Hopefully you have a chance to get out to the Lee Regional Fair this week and enjoy the wonderful sights, sounds and smells that make it such an enjoyable experience for the entire family. Through my job as an Extension Agent, I am fortunate enough to spend quite a bit of time at the fair. One of my favorite experiences each year is helping out with the various animal shows that went on during the week in the Livestock Barn. These shows included animals such as chickens, goats, steers and heifers.
But as much fun as it is to watch the animals during these shows, my attention is often drawn to the exhibitors. I am continually impressed with the hard work that these young people have put into their animal projects, and the skills they have developed throughout the process. Anyone can lead an animal into a show ring, but not everybody can describe in detail how to care for the animal, what feed they use, list the parts of the animal, explain where different cuts of meat come from, or answer any of the other tough questions a judge might ask them.
One of the areas that we focus on in the 4-H program is the development of life skills in our young people. These are the valuable skills that 4-H members will be able to utilize as they grow older and head off to college and later look for employment. The wonderful thing about these animal projects is that they’re chock full of life skills and other teachable moments.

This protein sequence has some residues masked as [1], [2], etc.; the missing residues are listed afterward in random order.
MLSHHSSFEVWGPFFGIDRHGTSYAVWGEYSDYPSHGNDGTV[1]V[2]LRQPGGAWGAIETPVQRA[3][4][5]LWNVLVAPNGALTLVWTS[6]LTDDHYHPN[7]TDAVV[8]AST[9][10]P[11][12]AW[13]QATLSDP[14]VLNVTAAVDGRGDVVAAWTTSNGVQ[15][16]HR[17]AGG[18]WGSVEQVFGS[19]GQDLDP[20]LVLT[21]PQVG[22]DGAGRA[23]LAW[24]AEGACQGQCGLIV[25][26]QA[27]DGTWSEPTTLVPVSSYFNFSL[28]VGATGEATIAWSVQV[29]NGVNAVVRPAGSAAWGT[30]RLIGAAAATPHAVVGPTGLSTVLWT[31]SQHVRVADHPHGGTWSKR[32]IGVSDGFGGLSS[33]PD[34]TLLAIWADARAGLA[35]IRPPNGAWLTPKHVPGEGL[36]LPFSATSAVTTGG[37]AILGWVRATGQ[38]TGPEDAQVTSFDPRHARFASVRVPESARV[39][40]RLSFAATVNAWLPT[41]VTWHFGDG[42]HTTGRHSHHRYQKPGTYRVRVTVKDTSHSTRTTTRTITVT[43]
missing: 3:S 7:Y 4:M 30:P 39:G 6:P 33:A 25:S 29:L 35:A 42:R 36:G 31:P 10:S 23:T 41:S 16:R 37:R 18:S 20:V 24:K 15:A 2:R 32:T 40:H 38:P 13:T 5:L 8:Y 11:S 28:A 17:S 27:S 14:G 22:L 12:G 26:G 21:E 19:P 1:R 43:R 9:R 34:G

Keeping track of your animal’s growth and progress requires detailed record keeping. Learning about the vaccinations your animal needs involves a variety of science disciplines such as chemistry and biology. Anatomy skills are developed in learning the parts of an animal. Confidence is gained throughout the project and while showing the animal in competition. Responsibility and discipline are also skills that are developed by regularly feeding, cleaning and caring for your animal. These are just a few of the life skills young people can develop through working with animals, and there are no doubt many, many others.
I strongly encourage parents to get their kids involved with animals in some way. There is a great deal that can be learned through the relationship between a young person and an animal that they feed, train and care for. In Lee County, we currently have two horse clubs and a livestock club, each of which is open to the public. Please call 775-5624 for more information on how to get your child involved today!
Bill Stone is 4-H Youth Development Agent for North Carolina Cooperative Extension in Lee County.